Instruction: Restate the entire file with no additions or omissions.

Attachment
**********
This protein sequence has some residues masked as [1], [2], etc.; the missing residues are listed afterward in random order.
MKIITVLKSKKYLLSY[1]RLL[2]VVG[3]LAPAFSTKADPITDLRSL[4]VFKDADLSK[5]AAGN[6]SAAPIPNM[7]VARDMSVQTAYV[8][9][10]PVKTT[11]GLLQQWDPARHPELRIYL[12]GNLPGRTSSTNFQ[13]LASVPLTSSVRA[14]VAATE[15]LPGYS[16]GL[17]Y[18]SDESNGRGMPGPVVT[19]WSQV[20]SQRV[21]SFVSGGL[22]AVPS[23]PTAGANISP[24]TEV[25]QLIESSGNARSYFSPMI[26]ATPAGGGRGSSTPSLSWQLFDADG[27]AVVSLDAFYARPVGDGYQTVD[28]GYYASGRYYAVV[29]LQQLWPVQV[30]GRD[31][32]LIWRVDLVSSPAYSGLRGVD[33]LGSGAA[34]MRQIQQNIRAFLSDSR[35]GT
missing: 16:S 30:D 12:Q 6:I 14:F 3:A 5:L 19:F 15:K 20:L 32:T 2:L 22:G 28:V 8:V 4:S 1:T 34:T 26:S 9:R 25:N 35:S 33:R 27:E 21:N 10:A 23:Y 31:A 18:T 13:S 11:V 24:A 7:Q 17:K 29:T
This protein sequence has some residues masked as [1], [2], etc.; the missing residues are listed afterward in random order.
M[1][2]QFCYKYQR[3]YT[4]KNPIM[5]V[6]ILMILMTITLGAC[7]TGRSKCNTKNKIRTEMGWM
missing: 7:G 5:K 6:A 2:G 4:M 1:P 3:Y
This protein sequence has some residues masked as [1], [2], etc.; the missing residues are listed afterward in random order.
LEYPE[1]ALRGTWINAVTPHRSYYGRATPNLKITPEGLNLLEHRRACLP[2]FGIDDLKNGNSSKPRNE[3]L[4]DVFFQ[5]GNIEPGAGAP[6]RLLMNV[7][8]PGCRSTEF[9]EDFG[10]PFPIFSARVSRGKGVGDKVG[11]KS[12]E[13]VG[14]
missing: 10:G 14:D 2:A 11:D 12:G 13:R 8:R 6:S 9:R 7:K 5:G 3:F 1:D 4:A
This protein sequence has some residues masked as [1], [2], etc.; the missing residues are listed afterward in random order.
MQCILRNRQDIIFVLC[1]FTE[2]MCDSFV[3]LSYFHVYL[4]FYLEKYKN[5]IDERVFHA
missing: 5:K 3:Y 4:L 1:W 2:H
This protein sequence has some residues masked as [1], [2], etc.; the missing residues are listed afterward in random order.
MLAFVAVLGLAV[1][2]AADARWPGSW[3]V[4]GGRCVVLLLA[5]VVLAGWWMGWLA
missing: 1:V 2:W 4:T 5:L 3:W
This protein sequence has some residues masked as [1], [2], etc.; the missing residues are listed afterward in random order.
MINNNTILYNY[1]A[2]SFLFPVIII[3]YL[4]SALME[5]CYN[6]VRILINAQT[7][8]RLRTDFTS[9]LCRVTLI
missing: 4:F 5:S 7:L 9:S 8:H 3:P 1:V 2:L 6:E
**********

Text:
This protein sequence has some residues masked as [1], [2], etc.; the missing residues are listed afterward in random order.
MKIITVLKSKKYLLSY[1]RLL[2]VVG[3]LAPAFSTKADPITDLRSL[4]VFKDADLSK[5]AAGN[6]SAAPIPNM[7]VARDMSVQTAYV[8][9][10]PVKTT[11]GLLQQWDPARHPELRIYL[12]GNLPGRTSSTNFQ[13]LASVPLTSSVRA[14]VAATE[15]LPGYS[16]GL[17]Y[18]SDESNGRGMPGPVVT[19]WSQV[20]SQRV[21]SFVSGGL[22]AVPS[23]PTAGANISP[24]TEV[25]QLIESSGNARSYFSPMI[26]ATPAGGGRGSSTPSLSWQLFDADG[27]AVVSLDAFYARPVGDGYQTVD[28]GYYASGRYYAVV[29]LQQLWPVQV[30]GRD[31][32]LIWRVDLVSSPAYSGLRGVD[33]LGSGAA[34]MRQIQQNIRAFLSDSR[35]GT
missing: 16:S 30:D 12:Q 6:I 14:F 3:A 5:L 19:F 15:K 20:L 32:T 2:L 22:G 28:V 8:V 4:S 1:T 34:T 26:S 9:R 25:N 35:S 33:R 27:E 21:N 10:A 23:Y 31:A 18:T 13:S 11:V 24:A 7:Q 17:K 29:T
This protein sequence has some residues masked as [1], [2], etc.; the missing residues are listed afterward in random order.
M[1][2]QFCYKYQR[3]YT[4]KNPIM[5]V[6]ILMILMTITLGAC[7]TGRSKCNTKNKIRTEMGWM
missing: 7:G 5:K 6:A 2:G 4:M 1:P 3:Y
This protein sequence has some residues masked as [1], [2], etc.; the missing residues are listed afterward in random order.
LEYPE[1]ALRGTWINAVTPHRSYYGRATPNLKITPEGLNLLEHRRACLP[2]FGIDDLKNGNSSKPRNE[3]L[4]DVFFQ[5]GNIEPGAGAP[6]RLLMNV[7][8]PGCRSTEF[9]EDFG[10]PFPIFSARVSRGKGVGDKVG[11]KS[12]E[13]VG[14]
missing: 10:G 14:D 2:A 11:D 12:G 13:R 8:R 6:S 9:R 7:K 5:G 3:F 1:D 4:A
This protein sequence has some residues masked as [1], [2], etc.; the missing residues are listed afterward in random order.
MQCILRNRQDIIFVLC[1]FTE[2]MCDSFV[3]LSYFHVYL[4]FYLEKYKN[5]IDERVFHA
missing: 5:K 3:Y 4:L 1:W 2:H
This protein sequence has some residues masked as [1], [2], etc.; the missing residues are listed afterward in random order.
MLAFVAVLGLAV[1][2]AADARWPGSW[3]V[4]GGRCVVLLLA[5]VVLAGWWMGWLA
missing: 1:V 2:W 4:T 5:L 3:W
This protein sequence has some residues masked as [1], [2], etc.; the missing residues are listed afterward in random order.
MINNNTILYNY[1]A[2]SFLFPVIII[3]YL[4]SALME[5]CYN[6]VRILINAQT[7][8]RLRTDFTS[9]LCRVTLI
missing: 4:F 5:S 7:L 9:S 8:H 3:P 1:V 2:L 6:E